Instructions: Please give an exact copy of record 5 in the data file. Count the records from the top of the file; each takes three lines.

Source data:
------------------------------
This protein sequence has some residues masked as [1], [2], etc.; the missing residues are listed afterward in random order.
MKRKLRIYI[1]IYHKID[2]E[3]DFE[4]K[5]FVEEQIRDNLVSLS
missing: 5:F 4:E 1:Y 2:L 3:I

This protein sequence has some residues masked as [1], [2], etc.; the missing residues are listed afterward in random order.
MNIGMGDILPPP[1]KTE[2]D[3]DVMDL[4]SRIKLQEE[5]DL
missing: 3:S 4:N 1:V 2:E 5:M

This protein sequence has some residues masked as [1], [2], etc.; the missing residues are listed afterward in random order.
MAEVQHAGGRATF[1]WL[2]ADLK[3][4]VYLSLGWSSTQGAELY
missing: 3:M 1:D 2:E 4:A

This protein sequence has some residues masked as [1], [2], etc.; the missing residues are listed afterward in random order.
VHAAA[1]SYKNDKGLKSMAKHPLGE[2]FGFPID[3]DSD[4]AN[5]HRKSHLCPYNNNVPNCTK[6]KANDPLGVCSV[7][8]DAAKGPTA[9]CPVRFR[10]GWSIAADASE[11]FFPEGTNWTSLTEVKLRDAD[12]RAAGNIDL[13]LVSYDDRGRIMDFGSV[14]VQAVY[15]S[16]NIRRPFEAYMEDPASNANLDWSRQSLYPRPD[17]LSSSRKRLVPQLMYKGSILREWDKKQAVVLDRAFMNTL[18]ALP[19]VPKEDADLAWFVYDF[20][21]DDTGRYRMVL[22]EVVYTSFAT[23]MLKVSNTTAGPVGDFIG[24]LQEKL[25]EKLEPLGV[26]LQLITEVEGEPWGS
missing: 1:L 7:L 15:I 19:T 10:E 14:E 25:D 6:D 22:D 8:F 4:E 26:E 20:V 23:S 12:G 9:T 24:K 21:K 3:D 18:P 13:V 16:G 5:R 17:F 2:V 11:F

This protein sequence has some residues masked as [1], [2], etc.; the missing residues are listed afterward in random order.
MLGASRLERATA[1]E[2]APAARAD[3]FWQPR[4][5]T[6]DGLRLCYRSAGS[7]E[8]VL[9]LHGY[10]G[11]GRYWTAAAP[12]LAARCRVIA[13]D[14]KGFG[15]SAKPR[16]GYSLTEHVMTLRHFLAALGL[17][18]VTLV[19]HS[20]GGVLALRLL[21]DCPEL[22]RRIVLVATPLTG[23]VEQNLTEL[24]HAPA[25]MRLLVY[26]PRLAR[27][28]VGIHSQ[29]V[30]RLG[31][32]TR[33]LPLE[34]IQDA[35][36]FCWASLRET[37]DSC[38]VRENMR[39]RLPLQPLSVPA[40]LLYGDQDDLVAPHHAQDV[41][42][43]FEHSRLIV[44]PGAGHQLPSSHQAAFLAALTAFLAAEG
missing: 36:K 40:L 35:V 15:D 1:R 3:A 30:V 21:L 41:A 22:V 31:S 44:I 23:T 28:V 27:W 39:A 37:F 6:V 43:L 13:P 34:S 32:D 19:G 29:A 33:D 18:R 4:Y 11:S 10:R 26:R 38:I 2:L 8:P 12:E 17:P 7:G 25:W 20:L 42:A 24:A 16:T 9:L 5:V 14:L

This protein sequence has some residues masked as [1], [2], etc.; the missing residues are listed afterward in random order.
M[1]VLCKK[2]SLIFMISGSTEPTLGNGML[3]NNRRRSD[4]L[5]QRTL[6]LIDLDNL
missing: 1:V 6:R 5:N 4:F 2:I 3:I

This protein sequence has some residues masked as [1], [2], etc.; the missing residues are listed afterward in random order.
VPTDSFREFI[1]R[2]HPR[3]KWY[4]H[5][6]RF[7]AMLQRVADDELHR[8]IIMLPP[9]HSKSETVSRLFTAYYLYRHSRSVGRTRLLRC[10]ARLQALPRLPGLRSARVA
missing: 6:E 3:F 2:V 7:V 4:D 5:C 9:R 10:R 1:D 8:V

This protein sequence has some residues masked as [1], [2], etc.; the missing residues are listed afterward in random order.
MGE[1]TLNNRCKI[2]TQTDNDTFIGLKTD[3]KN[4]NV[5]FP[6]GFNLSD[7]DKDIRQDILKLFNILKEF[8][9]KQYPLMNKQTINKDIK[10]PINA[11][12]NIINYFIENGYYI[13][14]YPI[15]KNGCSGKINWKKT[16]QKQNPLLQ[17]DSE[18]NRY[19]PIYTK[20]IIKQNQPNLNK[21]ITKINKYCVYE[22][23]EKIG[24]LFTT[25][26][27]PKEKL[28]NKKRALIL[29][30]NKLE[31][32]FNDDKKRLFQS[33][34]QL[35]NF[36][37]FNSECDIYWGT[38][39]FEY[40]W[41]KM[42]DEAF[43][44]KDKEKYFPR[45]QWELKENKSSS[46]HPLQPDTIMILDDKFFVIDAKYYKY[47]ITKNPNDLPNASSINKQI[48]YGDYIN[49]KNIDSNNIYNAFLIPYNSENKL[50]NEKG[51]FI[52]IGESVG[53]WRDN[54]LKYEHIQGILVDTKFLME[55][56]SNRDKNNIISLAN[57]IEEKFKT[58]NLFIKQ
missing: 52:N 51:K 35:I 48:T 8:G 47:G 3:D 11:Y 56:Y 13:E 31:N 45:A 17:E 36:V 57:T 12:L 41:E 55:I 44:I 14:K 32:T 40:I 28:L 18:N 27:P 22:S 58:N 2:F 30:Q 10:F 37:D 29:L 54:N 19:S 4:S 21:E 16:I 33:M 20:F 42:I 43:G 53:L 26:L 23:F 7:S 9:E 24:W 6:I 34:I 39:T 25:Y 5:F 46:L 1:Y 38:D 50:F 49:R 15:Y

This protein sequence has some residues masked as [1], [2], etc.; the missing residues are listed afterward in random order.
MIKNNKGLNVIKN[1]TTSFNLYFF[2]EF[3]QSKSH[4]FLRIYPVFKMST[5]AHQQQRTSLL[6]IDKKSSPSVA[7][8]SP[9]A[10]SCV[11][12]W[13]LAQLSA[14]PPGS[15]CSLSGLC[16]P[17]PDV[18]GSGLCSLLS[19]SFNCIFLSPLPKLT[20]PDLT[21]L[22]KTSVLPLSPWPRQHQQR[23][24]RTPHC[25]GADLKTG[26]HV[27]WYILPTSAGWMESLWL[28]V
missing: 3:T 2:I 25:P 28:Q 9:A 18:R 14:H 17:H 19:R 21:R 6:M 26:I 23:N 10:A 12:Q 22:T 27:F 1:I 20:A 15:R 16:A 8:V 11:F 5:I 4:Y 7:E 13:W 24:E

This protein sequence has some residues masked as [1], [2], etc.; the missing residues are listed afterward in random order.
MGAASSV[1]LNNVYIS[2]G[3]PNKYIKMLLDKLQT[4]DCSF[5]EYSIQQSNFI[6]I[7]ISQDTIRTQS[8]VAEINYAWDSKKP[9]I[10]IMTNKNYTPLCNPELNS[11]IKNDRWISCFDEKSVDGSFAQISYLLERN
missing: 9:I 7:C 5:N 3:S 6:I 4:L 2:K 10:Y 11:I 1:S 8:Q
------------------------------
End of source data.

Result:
This protein sequence has some residues masked as [1], [2], etc.; the missing residues are listed afterward in random order.
MLGASRLERATA[1]E[2]APAARAD[3]FWQPR[4][5]T[6]DGLRLCYRSAGS[7]E[8]VL[9]LHGY[10]G[11]GRYWTAAAP[12]LAARCRVIA[13]D[14]KGFG[15]SAKPR[16]GYSLTEHVMTLRHFLAALGL[17][18]VTLV[19]HS[20]GGVLALRLL[21]DCPEL[22]RRIVLVATPLTG[23]VEQNLTEL[24]HAPA[25]MRLLVY[26]PRLAR[27][28]VGIHSQ[29]V[30]RLG[31][32]TR[33]LPLE[34]IQDA[35][36]FCWASLRET[37]DSC[38]VRENMR[39]RLPLQPLSVPA[40]LLYGDQDDLVAPHHAQDV[41][42][43]FEHSRLIV[44]PGAGHQLPSSHQAAFLAALTAFLAAEG
missing: 36:K 40:L 35:V 15:D 1:R 3:A 30:V 21:L 41:A 22:V 31:S 44:I 23:T 28:V 27:W 39:A 37:F 6:V 43:L 13:P 34:S 32:D 19:G 29:A 33:D 18:R 4:Y 11:S 10:R 26:R 38:I 2:L 8:P 12:E 17:P 7:G 25:W 20:L 42:A 24:A 16:T 9:L 5:V 14:L